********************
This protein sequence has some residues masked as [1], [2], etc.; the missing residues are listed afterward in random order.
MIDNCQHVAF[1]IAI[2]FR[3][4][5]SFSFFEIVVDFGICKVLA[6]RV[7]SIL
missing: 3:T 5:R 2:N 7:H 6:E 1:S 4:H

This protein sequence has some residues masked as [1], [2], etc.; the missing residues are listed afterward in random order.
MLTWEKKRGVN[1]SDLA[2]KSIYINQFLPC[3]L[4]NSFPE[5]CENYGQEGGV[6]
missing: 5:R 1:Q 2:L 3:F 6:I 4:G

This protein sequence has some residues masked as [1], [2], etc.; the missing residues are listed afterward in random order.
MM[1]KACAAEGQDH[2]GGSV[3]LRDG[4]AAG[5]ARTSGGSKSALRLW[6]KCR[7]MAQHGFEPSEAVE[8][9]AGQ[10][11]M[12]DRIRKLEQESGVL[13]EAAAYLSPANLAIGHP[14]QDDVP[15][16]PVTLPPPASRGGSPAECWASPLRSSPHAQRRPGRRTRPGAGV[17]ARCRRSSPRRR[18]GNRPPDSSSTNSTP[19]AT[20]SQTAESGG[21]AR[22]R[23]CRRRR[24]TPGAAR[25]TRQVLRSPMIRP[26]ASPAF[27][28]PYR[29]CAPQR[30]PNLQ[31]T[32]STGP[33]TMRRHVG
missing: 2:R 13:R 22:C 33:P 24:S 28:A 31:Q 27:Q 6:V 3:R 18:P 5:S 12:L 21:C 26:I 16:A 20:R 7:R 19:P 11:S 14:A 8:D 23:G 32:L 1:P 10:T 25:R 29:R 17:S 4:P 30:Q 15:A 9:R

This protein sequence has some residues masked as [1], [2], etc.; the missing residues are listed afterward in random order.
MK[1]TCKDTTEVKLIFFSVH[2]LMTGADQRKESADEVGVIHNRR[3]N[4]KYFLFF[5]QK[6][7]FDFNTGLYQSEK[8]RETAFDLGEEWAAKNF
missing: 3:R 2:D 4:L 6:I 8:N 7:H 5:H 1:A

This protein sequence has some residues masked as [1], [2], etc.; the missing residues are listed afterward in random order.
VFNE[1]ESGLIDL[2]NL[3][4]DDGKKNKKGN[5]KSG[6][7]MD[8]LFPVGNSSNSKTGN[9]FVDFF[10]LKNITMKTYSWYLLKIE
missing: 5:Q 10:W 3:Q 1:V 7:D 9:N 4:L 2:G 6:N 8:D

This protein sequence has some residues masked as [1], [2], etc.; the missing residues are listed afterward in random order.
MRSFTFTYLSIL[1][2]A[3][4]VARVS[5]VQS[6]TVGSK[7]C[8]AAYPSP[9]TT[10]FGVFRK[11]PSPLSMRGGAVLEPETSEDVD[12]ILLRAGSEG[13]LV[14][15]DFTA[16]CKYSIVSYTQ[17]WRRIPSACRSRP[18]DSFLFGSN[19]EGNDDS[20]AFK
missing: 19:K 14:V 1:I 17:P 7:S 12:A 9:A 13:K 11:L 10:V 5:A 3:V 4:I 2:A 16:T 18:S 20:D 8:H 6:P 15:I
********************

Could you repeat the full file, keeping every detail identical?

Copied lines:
This protein sequence has some residues masked as [1], [2], etc.; the missing residues are listed afterward in random order.
MIDNCQHVAF[1]IAI[2]FR[3][4][5]SFSFFEIVVDFGICKVLA[6]RV[7]SIL
missing: 3:T 5:R 2:N 7:H 6:E 1:S 4:H

This protein sequence has some residues masked as [1], [2], etc.; the missing residues are listed afterward in random order.
MLTWEKKRGVN[1]SDLA[2]KSIYINQFLPC[3]L[4]NSFPE[5]CENYGQEGGV[6]
missing: 5:R 1:Q 2:L 3:F 6:I 4:G

This protein sequence has some residues masked as [1], [2], etc.; the missing residues are listed afterward in random order.
MM[1]KACAAEGQDH[2]GGSV[3]LRDG[4]AAG[5]ARTSGGSKSALRLW[6]KCR[7]MAQHGFEPSEAVE[8][9]AGQ[10][11]M[12]DRIRKLEQESGVL[13]EAAAYLSPANLAIGHP[14]QDDVP[15][16]PVTLPPPASRGGSPAECWASPLRSSPHAQRRPGRRTRPGAGV[17]ARCRRSSPRRR[18]GNRPPDSSSTNSTP[19]AT[20]SQTAESGG[21]AR[22]R[23]CRRRR[24]TPGAAR[25]TRQVLRSPMIRP[26]ASPAF[27][28]PYR[29]CAPQR[30]PNLQ[31]T[32]STGP[33]TMRRHVG
missing: 2:R 13:R 22:C 33:P 24:S 28:A 31:Q 27:Q 6:V 3:R 18:P 5:S 12:L 21:C 26:I 16:A 20:R 7:R 19:P 11:S 14:A 8:D 23:G 32:L 1:P 10:T 25:R 29:R 17:S 4:P 30:Q 15:A 9:R

This protein sequence has some residues masked as [1], [2], etc.; the missing residues are listed afterward in random order.
MK[1]TCKDTTEVKLIFFSVH[2]LMTGADQRKESADEVGVIHNRR[3]N[4]KYFLFF[5]QK[6][7]FDFNTGLYQSEK[8]RETAFDLGEEWAAKNF
missing: 3:R 2:D 4:L 6:I 8:N 7:H 5:H 1:A

This protein sequence has some residues masked as [1], [2], etc.; the missing residues are listed afterward in random order.
VFNE[1]ESGLIDL[2]NL[3][4]DDGKKNKKGN[5]KSG[6][7]MD[8]LFPVGNSSNSKTGN[9]FVDFF[10]LKNITMKTYSWYLLKIE
missing: 5:Q 10:W 3:Q 1:V 7:D 9:N 4:L 2:G 6:N 8:D

This protein sequence has some residues masked as [1], [2], etc.; the missing residues are listed afterward in random order.
MRSFTFTYLSIL[1][2]A[3][4]VARVS[5]VQS[6]TVGSK[7]C[8]AAYPSP[9]TT[10]FGVFRK[11]PSPLSMRGGAVLEPETSEDVD[12]ILLRAGSEG[13]LV[14][15]DFTA[16]CKYSIVSYTQ[17]WRRIPSACRSRP[18]DSFLFGSN[19]EGNDDS[20]AFK
missing: 19:K 14:V 1:I 17:P 7:S 12:A 9:A 13:K 11:L 10:V 5:A 3:V 4:I 2:A 16:T 18:S 20:D 8:H 6:P 15:I